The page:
In 1955, This Black Life Mattered

Keith A. Beauchamp hopes his feature film ‘Till’ will catalyze a modern-day push for racial equality.

Emmett Till. (Photo: Twitter)

Aug 28, 2015· 2 MIN READ
Culture and education editor Liz Dwyer has written about race, parenting, and social justice for several national publications. She was previously education editor at Good.

Decades before 17-year-old Trayvon Martin was shot to death for looking suspicious as he walked home with a can of Arizona Iced Tea and a pack of Skittles—before 17-year-old Jordan Davis was gunned down at a gas station because his rap music was too loud, and before 18-year-old Michael Brown was shot by a police officer on the streets of Ferguson, Missouri, after being stopped for not walking on the sidewalk—the death of another African American teen, killed for allegedly whistling at a white woman, forced America to realize that black lives matter.

Sixty years ago Friday, 14-year-old Chicago resident Emmett Till was brutally murdered in Money, Mississippi, while visiting his uncle. His mother, Mamie Till Bradley, had his body, which had been tied to a cotton gin fan and thrown in the Tallahatchie River, returned to his hometown. There, she held an open-casket funeral so the world could see how her son had been lynched, beaten, and shot in the head and how one of his eyes had been gouged out. Jet magazine published photographs of the teens bloated, mutilated body, shocking black folks across the nation and galvanizing them into action.

Brooklyn, New York–based filmmaker Keith A. Beauchamp has long worked to ensure that Till’s story is remembered. His award-winning 2004 documentary, The Untold Story of Emmett Louis Till, led the U.S. government to reopen its investigation of the Till case in 2005. Now, Beauchamp has launched a Kickstarter campaign to help finance the production of Till, a feature film that will put the horrific story of Till’s 1955 murder in front of audiences at the local multiplex.

“His case is so relevant today because he is the Anne Frank for Black America,” Beauchamp wrote in an email to TakePart. “Just like our Jewish brothers and sisters, we must continue to tell Emmetts story over and over again—or as Emmetts mother, Mamie Till Mobley, would say, ‘We must continue to tell Emmetts story until mans consciousness is risen, only then there will be justice for Emmett Till.’ ”

Till’s story is intimately connected, wrote Beauchamp, to the modern deaths of black youths such as Martin, Davis, and Brown, whose 2014 shooting death by police officer Darren Wilson catalyzed the Black Lives Matter movement. Indeed, during prayers at a luncheon on Friday attended by members of Till’s family, one cousin acknowledged the rise of the movement.

“Whenever theres a death of an unarmed black male (young or old) by police or when we dont receive the ‘courtroom justice’ that we are longing for, Emmett Tills name always metaphorically comes to fruition,” wrote Beauchamp.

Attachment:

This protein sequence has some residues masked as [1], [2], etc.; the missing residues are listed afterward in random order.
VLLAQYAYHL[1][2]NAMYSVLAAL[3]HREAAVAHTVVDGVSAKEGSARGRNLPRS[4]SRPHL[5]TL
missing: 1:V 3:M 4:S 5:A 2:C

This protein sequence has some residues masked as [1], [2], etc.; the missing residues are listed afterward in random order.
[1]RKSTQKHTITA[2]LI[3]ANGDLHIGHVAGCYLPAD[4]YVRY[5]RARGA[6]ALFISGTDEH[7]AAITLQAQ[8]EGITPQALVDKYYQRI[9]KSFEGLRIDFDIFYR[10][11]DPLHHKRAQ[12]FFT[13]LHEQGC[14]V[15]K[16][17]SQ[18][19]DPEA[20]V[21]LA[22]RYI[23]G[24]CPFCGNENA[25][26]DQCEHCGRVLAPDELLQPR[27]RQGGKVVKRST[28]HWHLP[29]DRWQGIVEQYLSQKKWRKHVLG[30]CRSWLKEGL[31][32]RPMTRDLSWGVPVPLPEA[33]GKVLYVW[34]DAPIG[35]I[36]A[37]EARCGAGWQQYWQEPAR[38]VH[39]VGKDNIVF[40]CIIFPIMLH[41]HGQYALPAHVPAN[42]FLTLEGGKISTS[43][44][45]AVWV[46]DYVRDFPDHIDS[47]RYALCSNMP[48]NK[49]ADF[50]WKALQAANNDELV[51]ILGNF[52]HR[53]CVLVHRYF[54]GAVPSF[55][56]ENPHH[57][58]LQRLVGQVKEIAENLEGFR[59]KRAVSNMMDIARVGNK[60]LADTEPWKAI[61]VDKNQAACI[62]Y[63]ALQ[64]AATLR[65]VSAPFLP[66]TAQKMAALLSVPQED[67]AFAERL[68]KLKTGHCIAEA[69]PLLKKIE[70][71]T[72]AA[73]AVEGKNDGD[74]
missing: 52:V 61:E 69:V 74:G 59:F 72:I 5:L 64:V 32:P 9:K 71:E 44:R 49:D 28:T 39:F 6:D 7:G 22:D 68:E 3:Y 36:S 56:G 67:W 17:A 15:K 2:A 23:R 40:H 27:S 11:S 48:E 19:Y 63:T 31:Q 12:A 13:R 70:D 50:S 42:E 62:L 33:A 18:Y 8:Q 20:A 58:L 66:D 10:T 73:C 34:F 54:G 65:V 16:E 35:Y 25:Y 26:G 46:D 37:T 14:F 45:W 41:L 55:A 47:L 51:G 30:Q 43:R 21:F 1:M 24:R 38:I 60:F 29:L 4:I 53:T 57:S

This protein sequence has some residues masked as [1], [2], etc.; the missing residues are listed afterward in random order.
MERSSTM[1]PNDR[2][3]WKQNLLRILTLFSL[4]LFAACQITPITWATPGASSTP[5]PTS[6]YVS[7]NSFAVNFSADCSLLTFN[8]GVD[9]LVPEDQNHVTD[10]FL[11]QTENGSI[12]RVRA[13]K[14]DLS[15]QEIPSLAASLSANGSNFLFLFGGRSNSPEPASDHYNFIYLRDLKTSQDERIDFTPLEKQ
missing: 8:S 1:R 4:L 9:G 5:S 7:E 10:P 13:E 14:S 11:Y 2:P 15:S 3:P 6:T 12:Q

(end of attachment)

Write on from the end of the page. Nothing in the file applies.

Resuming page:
He hopes the film, which will be based on his documentary, will serve as a catalyst for change, just as Till’s murder mobilized protesters 60 years ago. “After the murder of Emmett Till, people were outraged and the Civil Rights Movement mobilized, he wrote.

RELATED: See Why ‘Black Lives Matter’ Isn’t Just About Black People

The spark seems already to have ignited: Recent deaths of African American youths and adults have generated violent protests and raised awareness of racial injustice in the United States. A survey released in early August by the Pew Research Center found that almost 60 percent of Americans think the nation “needs to continue making changes to give blacks equal rights with whites.” In 2009, just 26 percent of U.S. residents said they saw racism as a major problem facing society, but now nearly half do. Some folks are taking concrete action. Last week, a group of activists launched Campaign Zero,” an effort focused on police reform and holding policy makers and politicians accountable.

Getting Till made in an industry called out last December by Chris Rock for being kinda racist” hasn’t been easy. “Over the years, it’s been a struggle to get major studios interested in a story that many deemed should never be told, Beauchamp wrote. We are producing this film as an independent because we want to make sure our film will get made.” However, Whoopi Goldberg and several other Hollywood heavy hitters, such as Frederick Zollo, producer of Mississippi Burning, are now on board.

“Emmett Till’s brutal death at the hands of ignorant, brutish people exposes the Jim Crow–era South that gave the implicit OK to uphold that kind of racism without any real fear of repercussions. Today, the return of rampant, unchallenged racism cries out for the telling of Emmett Till’s story again,” Goldberg told Variety.

RELATED: Americans Are Finally Admitting We Have a Race Problem

Beauchamp launched the Kickstarter campaign to help garner grassroots support for the project and defray development costs. “Considering our current state in this country, I truly believe that this story will have a great impact on the consciousness of America once again,” he wrote.